10:15 am - Friday 24 October 2014
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Meet Oman Sail’s Raiya Al Habasi

By staff - Fri Apr 27, 8:03 pm

In late 2011, the Sultanate of Oman expanded its Oman Sail program to include women. This year an all-women’s team, with four Omani sailors on board, including Raiya Al Habsi, 24, took part in February’s inaugural Sailing Arabia-the Tour, a series modeled after Europe’s Tour de France a la Voile. Also on board were a number of Western sailors, including British Vendée Globe veteran Dee Caffari and U.S. Volvo Ocean Race veteran Katie Pettibone. We caught up with Raiya Al Habsi to get her take on competitive sailing.

SAIL: How did you first learn about sailing?
RAH: The first time I heard about it was from my sister last July. There was an open day to try sailing, and my sister and I decided to go. I liked it. It is a unique sport. I had never sailed before and the moment I tried it, I was so happy.

SAIL: What other sports opportunities are there for Omani women?
RAH: There are many. Our country provides us with the opportunity to try everything. Women are now given almost the same chance as guys. I used to do volleyball, squash and swimming at school.

SAIL: How did you get to compete in Sail Arabia?
RAH: I worked hard to get into the race team, and we had to do tests. Thank God, I succeeded. Finally they announced the four girls, and I was one.

SAIL: What did you do on board during the race?
RAH: I had responsibility for the sails and spinnaker, depending on the wind. I helped get the spinnaker up and down and trim. The French lady Clare [Pruvot] taught me a lot.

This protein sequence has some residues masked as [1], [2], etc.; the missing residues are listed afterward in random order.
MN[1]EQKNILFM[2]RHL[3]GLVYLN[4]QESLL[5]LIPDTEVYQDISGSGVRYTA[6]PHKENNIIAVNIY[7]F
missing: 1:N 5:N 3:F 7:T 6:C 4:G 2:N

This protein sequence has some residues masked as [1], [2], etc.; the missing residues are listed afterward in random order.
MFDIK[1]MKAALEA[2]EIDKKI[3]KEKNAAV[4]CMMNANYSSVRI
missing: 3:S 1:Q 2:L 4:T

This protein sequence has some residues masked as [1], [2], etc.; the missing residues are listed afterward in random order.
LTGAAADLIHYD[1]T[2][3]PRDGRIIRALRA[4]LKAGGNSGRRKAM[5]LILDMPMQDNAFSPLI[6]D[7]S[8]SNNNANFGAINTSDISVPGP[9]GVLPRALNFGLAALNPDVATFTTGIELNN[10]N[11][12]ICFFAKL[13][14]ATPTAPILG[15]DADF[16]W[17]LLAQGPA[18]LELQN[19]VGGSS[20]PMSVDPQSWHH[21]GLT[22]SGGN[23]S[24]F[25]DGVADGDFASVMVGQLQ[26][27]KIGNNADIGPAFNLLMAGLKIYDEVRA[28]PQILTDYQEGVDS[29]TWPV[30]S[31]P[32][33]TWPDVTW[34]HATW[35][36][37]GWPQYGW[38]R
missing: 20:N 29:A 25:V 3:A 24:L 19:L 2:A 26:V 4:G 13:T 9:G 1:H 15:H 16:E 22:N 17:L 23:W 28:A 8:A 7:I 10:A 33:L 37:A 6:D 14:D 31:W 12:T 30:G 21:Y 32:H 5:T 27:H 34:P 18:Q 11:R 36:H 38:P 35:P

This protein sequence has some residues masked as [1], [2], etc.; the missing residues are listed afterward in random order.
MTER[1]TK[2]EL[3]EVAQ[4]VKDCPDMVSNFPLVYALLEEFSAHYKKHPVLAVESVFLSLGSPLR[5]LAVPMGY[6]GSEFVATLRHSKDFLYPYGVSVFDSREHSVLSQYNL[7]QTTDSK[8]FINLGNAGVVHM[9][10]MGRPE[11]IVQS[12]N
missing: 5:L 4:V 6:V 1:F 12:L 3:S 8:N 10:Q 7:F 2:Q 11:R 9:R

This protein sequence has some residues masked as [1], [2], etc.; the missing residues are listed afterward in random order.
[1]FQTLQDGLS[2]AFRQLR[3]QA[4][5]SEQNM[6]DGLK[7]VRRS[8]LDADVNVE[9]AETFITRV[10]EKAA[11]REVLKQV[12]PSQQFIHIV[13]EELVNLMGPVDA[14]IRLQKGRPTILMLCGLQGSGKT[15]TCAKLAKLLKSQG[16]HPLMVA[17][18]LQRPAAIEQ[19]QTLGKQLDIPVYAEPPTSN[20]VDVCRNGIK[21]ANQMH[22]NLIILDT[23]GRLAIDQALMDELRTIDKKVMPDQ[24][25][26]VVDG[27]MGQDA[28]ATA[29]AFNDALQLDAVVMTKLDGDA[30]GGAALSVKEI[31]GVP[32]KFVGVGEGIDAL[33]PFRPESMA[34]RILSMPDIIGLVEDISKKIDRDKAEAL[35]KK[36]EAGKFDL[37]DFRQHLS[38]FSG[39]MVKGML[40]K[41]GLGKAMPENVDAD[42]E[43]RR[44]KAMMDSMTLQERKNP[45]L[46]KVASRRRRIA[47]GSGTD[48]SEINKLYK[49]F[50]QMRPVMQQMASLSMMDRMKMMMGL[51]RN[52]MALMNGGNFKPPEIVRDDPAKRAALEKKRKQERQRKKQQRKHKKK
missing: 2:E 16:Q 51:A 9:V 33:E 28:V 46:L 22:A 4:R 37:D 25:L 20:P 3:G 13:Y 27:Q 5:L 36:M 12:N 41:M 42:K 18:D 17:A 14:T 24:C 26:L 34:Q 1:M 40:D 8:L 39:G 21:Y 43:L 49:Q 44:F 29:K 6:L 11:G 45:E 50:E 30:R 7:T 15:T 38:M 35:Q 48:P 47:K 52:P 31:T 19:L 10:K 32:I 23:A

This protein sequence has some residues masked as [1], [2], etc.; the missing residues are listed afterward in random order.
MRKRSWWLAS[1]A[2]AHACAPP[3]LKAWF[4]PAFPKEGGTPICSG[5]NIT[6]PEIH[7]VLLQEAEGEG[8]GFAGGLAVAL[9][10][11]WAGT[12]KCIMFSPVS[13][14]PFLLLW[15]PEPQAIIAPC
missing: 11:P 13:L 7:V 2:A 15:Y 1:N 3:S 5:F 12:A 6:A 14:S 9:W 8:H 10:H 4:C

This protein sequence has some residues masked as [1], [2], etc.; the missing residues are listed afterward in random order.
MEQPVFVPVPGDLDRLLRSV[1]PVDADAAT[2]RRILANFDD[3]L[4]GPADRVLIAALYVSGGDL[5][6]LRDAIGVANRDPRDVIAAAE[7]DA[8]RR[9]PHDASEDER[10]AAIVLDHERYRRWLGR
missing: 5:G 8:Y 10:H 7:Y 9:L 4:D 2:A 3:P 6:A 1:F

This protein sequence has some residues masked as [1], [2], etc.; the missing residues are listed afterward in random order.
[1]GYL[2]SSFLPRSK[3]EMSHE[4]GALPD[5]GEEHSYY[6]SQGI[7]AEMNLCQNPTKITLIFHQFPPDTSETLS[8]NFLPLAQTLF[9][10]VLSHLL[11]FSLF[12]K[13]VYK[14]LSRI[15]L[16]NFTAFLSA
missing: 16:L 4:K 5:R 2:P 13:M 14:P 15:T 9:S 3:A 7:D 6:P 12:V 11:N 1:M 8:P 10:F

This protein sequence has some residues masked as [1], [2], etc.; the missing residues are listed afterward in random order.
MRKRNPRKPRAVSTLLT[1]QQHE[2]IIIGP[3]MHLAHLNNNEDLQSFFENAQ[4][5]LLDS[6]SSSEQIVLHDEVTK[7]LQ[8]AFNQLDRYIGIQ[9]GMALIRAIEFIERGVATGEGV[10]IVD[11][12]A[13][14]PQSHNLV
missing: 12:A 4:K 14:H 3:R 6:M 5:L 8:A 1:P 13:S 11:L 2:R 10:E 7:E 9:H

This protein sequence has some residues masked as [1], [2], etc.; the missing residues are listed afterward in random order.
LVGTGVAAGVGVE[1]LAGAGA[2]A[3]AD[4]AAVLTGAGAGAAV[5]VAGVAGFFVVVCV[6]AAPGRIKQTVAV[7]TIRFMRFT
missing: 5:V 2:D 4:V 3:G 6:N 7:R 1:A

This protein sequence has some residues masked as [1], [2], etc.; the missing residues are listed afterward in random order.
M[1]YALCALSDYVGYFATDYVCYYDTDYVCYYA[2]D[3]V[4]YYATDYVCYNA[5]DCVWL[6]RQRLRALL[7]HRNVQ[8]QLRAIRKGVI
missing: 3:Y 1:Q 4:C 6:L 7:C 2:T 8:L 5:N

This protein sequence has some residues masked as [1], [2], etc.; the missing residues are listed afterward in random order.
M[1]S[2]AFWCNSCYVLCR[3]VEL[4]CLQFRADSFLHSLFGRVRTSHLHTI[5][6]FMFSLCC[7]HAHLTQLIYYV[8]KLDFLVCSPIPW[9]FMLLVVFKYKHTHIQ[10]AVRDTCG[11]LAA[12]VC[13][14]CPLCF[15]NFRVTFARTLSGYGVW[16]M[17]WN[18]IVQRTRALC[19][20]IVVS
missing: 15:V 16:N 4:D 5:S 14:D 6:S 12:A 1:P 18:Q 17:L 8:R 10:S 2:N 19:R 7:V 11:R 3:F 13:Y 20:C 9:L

SAIL: How did you find life offshore?
RAH: It was so unique. We saw many things, like dolphins. We didn’t sleep much, but if the wind died we might sleep for two hours. The longest leg was from Qatar to Abu Dhabi at 160 miles. I really enjoyed that leg.

SAIL: What did your family and friends think of this?
RAH: First of all they thought we were crazy. “Come on – are you going to spend two nights on the water?” Now they think, “This girl, she is serious,” and they are more proud of us and what we did. We came home without any broken arms, so they say, “OK, you are stronger than I was expecting.”

SAIL: Where does your sailing go from here?
RAH: My ambition is to do the Tour de France [a la Voile]. We want to see what other waters and other weather is like. If we work hard this year maybe we can watch the Tour Voile [in France] and see how the guys do it. It would be amazing if we can do Sail Arabia-The Tour again with the same ladies. I hope in the future for there to be more Omani girls doing this.
By James Boyd for sailingmagazine.com

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